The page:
June 22nd, 2015

How To Plan and Execute a Cross-Country Road Trip

With some simple planning, you can ensure your cross-country adventure will be the trip of a lifetime.

As I write this, I am about two weeks away from my very own cross-country road trip. We will be departing from Pennsylvania, heading for the Grand Canyon, and then to Yosemite, with plenty of adventure in between. As I think about the planning process I’ve gone through the past few weeks, a few key things stand out. Read on for six important things to consider before you embark on your own cross-country road trip. 

Choose How Long You Want To Travel.

Decide how much time you’re willing to commit to your road trip. This will determine how far you’ll be able to travel and how long you can stay at each stop. In my past experience traveling from the East Coast to the West Coast of the United States, two weeks is the bare minimum needed, with three to five weeks being ideal. 

Pick Key Stops.

This step is essential to pulling it all together. Choosing “must see” points of interest will lay the foundation for your entire trip. When I was planning my upcoming trip, I knew I wanted to make it through Denver, Yosemite, and the Grand Canyon. So, I planned my route of travel based on these three locations, and let that route open the door to other stops along the way. 

Map Your Route.

With your key stops decided, it’s now time to pinpoint those locations on a map and plan your route. You can use a paper map or a computer to do this, but I find that Google Maps works best for me. It’s nice to have an easily changeable visual representation of your course as you work out the stops in between. Don’t be afraid to give yourself a few options. For some it may be overkill, but once I have my main route planned out, I put it in a spreadsheet with estimated times and mileage between stops, then build alternate routes from there. That way, if I encounter any sort of obstacle, or just change my mind, I don’t have to start from scratch. 

Make A Packing List.

Planning out your packing list well in advance to save yourself stress closer to departure time. I like to separate items by type in a spreadsheet and build my list that way. For example, if I plan to camp during the trip, I’ll create a “camping” section and list any and all relevant items I need there.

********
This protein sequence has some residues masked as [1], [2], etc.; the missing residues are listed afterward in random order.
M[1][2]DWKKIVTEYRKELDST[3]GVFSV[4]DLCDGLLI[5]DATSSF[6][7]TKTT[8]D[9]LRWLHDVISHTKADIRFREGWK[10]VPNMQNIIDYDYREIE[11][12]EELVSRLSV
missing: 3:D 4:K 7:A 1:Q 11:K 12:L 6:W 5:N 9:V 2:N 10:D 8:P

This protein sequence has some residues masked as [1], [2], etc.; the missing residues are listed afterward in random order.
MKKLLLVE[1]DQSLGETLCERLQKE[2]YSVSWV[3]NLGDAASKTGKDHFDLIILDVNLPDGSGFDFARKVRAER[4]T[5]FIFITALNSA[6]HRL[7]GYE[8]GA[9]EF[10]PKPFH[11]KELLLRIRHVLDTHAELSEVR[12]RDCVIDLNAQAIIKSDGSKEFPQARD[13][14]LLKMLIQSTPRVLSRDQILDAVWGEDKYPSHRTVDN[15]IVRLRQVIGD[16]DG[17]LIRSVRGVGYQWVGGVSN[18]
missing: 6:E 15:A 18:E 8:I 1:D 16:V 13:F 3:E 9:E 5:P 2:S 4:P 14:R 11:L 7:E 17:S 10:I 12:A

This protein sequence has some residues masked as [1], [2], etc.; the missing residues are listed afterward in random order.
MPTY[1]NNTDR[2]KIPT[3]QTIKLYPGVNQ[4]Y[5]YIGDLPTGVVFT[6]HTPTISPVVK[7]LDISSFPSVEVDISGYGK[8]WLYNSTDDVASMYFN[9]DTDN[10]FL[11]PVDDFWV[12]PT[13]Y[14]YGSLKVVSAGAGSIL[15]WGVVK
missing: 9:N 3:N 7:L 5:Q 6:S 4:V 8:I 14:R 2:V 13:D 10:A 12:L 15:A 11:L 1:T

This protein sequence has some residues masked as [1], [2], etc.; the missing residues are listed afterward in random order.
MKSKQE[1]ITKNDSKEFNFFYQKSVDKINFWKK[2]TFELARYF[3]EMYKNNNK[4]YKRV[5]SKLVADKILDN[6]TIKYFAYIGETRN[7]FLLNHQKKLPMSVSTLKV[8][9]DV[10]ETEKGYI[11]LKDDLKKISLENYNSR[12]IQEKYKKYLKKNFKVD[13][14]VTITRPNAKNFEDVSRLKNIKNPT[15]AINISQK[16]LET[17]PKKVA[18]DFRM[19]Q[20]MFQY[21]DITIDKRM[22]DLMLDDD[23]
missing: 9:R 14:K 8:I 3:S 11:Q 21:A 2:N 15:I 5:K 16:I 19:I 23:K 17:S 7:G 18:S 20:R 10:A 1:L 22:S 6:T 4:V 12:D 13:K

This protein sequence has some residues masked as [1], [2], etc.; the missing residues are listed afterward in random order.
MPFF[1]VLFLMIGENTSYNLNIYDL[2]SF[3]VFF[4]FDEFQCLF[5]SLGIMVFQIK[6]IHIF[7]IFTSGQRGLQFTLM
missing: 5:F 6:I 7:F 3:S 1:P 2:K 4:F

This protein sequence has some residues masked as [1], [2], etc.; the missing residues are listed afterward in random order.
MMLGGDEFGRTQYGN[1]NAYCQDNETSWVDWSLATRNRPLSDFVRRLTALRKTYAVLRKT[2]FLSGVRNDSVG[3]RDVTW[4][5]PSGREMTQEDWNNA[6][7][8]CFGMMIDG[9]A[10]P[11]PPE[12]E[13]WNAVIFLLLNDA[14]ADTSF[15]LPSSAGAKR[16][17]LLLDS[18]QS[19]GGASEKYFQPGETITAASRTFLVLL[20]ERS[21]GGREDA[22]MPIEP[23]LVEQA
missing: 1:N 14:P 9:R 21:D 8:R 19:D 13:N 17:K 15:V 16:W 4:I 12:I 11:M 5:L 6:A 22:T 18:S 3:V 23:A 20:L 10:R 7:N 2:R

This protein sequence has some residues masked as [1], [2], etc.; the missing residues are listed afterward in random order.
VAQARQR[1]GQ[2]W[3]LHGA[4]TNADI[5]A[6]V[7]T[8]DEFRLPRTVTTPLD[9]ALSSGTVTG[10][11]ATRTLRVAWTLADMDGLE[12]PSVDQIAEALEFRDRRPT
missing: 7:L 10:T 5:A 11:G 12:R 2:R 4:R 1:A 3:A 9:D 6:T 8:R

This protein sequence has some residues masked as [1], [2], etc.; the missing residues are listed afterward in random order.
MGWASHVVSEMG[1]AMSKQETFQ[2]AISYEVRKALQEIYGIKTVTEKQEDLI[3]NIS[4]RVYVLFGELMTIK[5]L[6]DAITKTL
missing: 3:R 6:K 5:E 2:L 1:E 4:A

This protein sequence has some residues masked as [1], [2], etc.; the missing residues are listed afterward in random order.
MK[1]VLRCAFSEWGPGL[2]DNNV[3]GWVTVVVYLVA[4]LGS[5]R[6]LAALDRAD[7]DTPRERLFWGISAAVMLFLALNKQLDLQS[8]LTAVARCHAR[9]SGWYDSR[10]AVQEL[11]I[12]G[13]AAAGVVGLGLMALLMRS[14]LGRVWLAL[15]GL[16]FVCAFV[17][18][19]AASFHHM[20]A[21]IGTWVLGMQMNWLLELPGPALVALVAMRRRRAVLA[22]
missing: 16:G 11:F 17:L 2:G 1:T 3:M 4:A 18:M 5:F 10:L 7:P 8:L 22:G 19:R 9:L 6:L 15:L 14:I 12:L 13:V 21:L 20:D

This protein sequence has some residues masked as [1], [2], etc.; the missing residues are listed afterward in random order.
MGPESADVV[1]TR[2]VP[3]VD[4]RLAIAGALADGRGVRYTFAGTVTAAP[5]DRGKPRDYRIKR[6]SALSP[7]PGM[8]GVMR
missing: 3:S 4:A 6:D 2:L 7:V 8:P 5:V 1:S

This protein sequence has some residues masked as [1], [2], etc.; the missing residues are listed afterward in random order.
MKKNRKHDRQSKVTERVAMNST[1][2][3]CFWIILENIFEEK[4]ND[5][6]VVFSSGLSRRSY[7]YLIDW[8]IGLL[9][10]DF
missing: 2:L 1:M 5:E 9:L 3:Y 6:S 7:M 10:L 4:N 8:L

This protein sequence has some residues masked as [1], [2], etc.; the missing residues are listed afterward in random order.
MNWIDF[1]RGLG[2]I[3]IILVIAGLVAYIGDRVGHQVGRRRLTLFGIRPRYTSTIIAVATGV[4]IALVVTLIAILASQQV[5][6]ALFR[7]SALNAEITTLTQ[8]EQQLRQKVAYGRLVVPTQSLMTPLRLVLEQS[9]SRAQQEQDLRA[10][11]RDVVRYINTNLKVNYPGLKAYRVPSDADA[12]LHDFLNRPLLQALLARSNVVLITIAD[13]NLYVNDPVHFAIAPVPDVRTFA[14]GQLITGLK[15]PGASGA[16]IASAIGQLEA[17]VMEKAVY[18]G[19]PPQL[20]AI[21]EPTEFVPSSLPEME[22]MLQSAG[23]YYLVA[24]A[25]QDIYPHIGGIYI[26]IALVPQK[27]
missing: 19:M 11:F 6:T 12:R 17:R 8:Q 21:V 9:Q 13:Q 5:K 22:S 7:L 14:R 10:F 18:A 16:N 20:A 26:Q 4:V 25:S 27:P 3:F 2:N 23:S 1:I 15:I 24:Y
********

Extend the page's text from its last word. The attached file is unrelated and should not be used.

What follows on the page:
Book Some, But Not All, Lodging.

If you plan to travel during peak season, it’s a good idea to secure some reservations in advance. Lodging at many of the western national parks book up months in advance, for example, and planning for this will make life a lot easier once you’re on the road. I try to best anticipate when I’ll make it to a certain area, and then book a campsite for that night to guarantee a spot. I will then leave holes in my schedule and fill them in with any impromptu lodging I can find.

Execute!

The night before you leave, check your route for any weather or roadwork that might hinder your plans. And make sure you double- and even triple-check that you have all the items on your packing list. There’s nothing worse than driving 30 hours to a campsite only to find you left your tent at home.

With these tips in mind, there’s only one thing left to do: Dig out those guidebooks and maps and start planning. After all, the open road is calling, and it’s tough to resist. Do you have any sure-fire road trip tips? Let us know in the comments.

Patrick Gensel is a world-roaming visual storyteller with a special place in his heart for action sports and the natural world. No matter where Patrick is, you can always find him sharing his stories on Adventuretravelbuzz.com, Instagram and Twitter

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by Patrick Gensel

Patrick Gensel is a world-roaming, visual storyteller with a special place in his heart for action sports and the natural world. No matter where Patrick is, you can always find him sharing his stories on Adventuretravelbuzz.com, Instagram, and Twitter

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